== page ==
The town’s working class was exactly that - proud grafters whose efforts lifted them out of the medieval mud which was all the town consisted of when local hero Robin Hood was robbing the passing posh.

They became prosperous and Worksop expanded to include the massive colliery at nearby Manton, while its market provided for dozens of local pit villages.

Then hard times came and in the 1980s the town was crippled by mining strikes as Margaret Thatcher fought an ideological battle with the unions. One after another the collieries closed and by the mid-1990s Worksop was awash with unemployment and heroin addiction.

“It’s taken us a generation but we’ve finally got back on our feet,” said local Labour MP John Mann. “We’ve got thousands of new jobs in, we’ve got on top of the drugs problem. And now we’ve been kicked right back down again.”

When George Osborne announced his drastic spending cuts on Wednesday economists, politicians and pundits were quick to express an opinion about his toughness, the nation’s deficit and the need for drastic measures to cut back the bloated public sector.

What no-one mentioned is what the public sector does in places like Worksop. Here it pays for such frivolous and unnecessary things as the police station, the fire crew, the hospital, the library, the court - around 200 jobs. It provides state-run care homes for the elderly and frail, grants which have attracted new businesses to invest in the area, and support homeless shelters, drug rehab programmes, and domestic violence support.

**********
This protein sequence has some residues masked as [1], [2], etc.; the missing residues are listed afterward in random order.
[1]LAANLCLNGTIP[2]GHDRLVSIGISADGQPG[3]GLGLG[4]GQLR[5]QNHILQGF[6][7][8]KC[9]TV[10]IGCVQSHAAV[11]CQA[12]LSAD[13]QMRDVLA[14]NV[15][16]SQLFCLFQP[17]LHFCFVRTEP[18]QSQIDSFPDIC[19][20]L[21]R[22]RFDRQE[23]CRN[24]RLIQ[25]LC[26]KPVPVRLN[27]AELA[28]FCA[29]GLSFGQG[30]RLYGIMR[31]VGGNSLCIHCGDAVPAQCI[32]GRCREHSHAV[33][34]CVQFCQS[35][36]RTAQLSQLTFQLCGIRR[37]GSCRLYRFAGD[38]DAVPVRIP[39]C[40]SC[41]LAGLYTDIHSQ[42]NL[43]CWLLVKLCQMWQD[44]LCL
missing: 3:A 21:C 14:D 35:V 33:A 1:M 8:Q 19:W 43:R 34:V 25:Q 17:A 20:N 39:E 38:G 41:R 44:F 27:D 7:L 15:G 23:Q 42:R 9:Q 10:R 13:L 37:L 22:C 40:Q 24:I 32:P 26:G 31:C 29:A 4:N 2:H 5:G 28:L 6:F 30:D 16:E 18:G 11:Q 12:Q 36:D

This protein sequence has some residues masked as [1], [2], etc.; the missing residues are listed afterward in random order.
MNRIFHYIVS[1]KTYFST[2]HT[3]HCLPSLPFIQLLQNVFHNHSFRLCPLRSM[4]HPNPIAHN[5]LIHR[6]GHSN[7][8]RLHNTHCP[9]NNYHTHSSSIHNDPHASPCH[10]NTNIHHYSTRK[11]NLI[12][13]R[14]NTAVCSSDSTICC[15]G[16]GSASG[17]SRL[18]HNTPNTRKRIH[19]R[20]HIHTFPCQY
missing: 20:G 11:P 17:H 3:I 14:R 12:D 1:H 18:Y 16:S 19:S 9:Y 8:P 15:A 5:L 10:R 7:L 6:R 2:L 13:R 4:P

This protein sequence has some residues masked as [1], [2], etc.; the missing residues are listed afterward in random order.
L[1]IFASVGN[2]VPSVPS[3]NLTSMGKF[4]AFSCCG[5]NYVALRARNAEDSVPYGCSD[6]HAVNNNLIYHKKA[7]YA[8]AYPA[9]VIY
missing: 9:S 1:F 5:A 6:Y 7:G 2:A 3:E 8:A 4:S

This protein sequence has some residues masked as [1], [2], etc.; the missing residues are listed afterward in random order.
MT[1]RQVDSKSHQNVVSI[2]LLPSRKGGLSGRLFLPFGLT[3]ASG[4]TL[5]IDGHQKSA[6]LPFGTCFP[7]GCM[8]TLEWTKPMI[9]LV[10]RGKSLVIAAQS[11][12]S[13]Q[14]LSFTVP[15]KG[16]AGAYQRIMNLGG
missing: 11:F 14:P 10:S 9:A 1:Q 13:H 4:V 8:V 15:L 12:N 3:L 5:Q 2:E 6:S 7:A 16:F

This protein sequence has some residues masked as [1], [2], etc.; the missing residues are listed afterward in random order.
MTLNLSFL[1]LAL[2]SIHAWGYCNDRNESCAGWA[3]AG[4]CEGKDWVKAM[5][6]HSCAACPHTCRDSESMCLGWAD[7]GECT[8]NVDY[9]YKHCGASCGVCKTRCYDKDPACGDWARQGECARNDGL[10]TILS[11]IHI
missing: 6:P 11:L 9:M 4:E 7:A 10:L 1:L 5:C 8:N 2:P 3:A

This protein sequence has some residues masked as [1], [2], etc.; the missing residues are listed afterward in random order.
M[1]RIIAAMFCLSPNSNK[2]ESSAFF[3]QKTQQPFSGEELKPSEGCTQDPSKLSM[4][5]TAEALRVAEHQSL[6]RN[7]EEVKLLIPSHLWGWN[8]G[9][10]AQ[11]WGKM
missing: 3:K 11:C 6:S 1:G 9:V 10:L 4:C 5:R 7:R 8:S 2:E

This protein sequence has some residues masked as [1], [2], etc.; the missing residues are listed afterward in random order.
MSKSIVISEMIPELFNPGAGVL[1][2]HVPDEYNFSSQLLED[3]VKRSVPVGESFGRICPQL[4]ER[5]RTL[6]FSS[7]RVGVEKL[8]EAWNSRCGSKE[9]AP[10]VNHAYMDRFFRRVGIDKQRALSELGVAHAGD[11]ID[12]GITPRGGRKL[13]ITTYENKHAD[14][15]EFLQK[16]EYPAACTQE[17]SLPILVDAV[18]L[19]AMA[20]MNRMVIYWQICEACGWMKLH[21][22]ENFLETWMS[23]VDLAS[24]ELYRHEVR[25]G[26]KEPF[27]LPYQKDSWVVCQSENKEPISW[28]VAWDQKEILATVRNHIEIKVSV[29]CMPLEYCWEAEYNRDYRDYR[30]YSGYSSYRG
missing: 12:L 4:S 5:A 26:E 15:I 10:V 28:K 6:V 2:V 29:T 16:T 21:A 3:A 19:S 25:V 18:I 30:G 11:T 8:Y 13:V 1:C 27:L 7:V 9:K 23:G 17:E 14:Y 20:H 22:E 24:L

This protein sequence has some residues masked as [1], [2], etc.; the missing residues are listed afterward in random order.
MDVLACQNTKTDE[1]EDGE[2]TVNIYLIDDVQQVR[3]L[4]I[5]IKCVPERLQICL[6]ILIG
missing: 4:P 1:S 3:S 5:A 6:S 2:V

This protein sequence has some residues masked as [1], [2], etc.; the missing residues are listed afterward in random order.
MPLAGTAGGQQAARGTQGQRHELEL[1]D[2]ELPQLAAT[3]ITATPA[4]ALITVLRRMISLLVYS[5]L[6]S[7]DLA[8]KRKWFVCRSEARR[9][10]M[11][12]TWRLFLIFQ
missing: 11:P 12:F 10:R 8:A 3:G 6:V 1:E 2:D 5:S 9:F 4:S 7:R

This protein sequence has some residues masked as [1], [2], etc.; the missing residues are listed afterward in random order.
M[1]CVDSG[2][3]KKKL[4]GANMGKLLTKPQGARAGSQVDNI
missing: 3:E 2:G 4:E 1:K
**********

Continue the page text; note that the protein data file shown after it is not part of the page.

And despite George’s promise that frontline services would not suffer all of those things - each and every one of them - is going to be cut. The bloodletting has already begun.

Nottinghamshire County Council plans to privatise its care homes and shed 3,000 jobs. Nottinghamshire police force faces a £50m cut from a £200m budget and is likely to close Worksop police station and move its 50 or so officers to brigade headquarters in Arnold, 24 miles away. Nottinghamshire fire brigade faces a 25 per cent cut and there is talk of merging Worksop fire station, with 30 full-time and another dozen retained firefighters, with nearby Retford and losing some of the part-time crews. The same is being considered with the ambulance service.